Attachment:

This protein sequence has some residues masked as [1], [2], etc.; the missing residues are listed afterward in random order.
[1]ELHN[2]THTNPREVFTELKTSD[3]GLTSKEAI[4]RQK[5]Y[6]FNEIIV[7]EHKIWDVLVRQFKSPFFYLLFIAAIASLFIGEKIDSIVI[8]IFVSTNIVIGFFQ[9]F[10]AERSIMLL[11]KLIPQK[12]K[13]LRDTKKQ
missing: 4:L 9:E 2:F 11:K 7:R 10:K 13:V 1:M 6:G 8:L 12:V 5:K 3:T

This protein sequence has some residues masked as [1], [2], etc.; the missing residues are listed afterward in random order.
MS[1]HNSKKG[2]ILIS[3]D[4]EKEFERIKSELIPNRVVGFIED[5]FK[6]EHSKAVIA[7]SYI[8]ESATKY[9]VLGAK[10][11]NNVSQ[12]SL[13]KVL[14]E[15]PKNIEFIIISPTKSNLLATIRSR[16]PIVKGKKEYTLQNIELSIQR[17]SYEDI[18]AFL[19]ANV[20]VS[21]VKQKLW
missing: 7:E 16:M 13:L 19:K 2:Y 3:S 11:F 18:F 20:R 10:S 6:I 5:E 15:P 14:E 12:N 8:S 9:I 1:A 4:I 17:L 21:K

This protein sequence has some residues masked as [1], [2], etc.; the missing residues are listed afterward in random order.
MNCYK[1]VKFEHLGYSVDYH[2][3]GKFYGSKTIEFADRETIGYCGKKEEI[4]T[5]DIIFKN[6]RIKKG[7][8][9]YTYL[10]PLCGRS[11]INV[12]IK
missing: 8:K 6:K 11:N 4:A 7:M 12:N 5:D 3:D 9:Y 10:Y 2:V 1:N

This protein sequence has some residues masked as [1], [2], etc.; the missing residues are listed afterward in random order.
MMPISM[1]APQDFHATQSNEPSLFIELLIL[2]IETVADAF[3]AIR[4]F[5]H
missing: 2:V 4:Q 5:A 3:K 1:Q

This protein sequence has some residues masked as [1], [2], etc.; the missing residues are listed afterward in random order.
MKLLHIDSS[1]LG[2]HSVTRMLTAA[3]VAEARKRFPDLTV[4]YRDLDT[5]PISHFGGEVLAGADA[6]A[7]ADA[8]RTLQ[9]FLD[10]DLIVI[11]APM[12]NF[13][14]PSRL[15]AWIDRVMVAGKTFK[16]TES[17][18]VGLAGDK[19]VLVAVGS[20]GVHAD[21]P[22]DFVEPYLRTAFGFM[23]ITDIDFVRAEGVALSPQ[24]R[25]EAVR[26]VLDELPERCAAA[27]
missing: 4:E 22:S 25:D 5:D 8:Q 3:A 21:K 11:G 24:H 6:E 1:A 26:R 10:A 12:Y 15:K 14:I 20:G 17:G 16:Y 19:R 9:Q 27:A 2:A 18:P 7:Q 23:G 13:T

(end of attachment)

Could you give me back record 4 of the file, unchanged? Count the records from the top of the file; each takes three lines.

This protein sequence has some residues masked as [1], [2], etc.; the missing residues are listed afterward in random order.
MMPISM[1]APQDFHATQSNEPSLFIELLIL[2]IETVADAF[3]AIR[4]F[5]H
missing: 2:V 4:Q 5:A 3:K 1:Q